Commuter rail train arrives; raises M1EK's blood pressure
Since the delivery of the new rail cars have spurred a few "god dammit it's NOT LIGHT RAIL" responses from me, and since I typed something like the following up for Ben Wear's blog and am not sure it went through, here's a quick refresher on three major problems with this commuter rail line:
1. It does not primarily serve Austin residents. Leander residents deserve some service, because they pay some Capital Metro taxes, but the second best-served population for this line is actually Cedar Park, who pays absolutely nothing (it's considerably more feasible for the average Cedar Park resident to just drive down the road a bit to the NW Austin Park-and-ride and ride the train than it is for 90% of Austin residents to ride this train at all). Most of the Austin stations don't have parking, but are also not located in areas where a non-trivial number of people could walk to the stations (unlike the 2000 light rail line, which ran within walking distance of a few of the densest neighborhoods in the city).
2. It relies on shuttle buses for passenger distribution. No, you won't be walking to work, not even if you work downtown, unless you're even more of a stubborn cuss than M1EK is. The rule of thumb for transit agencies is 1/4 mile, that being, if their office is within a quarter-mile of the train station, most people would be willing to walk. The Convention Center station is a bit more than a quarter-mile from the closest major office building and more like 1/2 to 3/4 mile away from most downtown offices. And UT and the Capitol are much farther away than that from their purported station. Why is this a problem? Since anybody who wants to ride this thing is going to have to take shuttle buses, we're relying on the theory that people who aren't willing to ride the excellent express buses straight to their offices at UT, the Capitol, or downtown will somehow become major fans of buses when they are forced to transfer to one at the train station.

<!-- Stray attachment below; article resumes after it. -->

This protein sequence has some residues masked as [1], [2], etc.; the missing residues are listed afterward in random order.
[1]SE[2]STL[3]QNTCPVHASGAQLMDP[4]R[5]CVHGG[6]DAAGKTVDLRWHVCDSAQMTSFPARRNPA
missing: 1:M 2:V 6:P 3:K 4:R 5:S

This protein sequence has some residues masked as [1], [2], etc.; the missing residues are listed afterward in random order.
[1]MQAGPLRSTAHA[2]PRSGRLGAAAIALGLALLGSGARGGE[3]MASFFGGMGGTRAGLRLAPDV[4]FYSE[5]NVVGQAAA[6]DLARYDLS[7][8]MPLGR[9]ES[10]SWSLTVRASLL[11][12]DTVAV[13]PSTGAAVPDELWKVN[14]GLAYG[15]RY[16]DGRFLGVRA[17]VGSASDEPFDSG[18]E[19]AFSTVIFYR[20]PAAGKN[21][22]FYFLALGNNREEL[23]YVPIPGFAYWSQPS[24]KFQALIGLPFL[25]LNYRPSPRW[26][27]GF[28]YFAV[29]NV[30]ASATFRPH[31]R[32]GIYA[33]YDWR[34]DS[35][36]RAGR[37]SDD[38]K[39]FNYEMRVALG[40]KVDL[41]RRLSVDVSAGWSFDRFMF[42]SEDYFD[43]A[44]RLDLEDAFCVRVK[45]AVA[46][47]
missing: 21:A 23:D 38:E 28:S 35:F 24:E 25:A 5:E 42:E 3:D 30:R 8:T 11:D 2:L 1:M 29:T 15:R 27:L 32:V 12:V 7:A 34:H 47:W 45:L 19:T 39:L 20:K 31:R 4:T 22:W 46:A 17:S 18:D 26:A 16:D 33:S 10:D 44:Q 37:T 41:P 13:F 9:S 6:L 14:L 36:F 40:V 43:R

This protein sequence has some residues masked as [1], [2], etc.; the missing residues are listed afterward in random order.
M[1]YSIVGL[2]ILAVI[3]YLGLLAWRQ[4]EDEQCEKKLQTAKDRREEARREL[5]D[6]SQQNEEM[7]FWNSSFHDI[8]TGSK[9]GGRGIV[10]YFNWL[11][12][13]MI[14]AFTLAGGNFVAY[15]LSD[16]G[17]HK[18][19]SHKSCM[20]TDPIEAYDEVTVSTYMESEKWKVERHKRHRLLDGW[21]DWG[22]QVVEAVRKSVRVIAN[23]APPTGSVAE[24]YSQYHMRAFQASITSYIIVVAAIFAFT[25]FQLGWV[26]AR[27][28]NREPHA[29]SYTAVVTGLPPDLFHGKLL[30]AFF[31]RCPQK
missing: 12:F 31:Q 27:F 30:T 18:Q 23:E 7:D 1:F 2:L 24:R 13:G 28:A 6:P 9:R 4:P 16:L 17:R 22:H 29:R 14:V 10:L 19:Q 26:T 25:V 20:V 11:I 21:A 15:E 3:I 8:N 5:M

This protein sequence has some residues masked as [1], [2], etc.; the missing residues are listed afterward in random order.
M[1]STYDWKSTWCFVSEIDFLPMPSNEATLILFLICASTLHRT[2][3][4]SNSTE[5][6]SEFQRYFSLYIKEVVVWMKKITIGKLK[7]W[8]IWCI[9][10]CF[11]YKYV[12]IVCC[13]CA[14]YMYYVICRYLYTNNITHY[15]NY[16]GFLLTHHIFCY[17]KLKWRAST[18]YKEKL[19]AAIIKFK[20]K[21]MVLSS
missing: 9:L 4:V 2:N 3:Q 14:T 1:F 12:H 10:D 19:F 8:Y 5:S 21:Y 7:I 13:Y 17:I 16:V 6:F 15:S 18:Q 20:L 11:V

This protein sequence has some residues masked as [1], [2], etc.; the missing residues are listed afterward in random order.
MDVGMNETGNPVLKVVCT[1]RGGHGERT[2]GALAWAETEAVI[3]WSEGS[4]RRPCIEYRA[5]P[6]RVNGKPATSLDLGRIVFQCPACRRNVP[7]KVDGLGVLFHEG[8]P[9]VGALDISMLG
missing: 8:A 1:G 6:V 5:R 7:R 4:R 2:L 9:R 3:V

3. Yes, you have to builld one line in order to build a system - but in this case, the line we're building prevents us from ever building a good system. lt precludes the only realistically feasible light rail line from being built, and even if it didn't, the political blowback from "let's ride and then decide" would knock us dead once it becomes clear that Ben Wear and I were telling the truth when we said Capital Metro is only planning for something like 1500 riders per day. And no, Virginia, streetcar won't help one bit - it's still a daily transfer from a good mode - reserved-guideway fast rail transit - to a bad mode - stuck-in-traffic slow rail transit which is no better than stuck-in-traffic slow shuttlebus.
Think this is just a broken-record? When the initial impulse of writers who generally have clues is still to call this light rail and when people get unreasonably optimistic without thinking about where the stations actually are, my work continues to be necessary. Sorry, folks.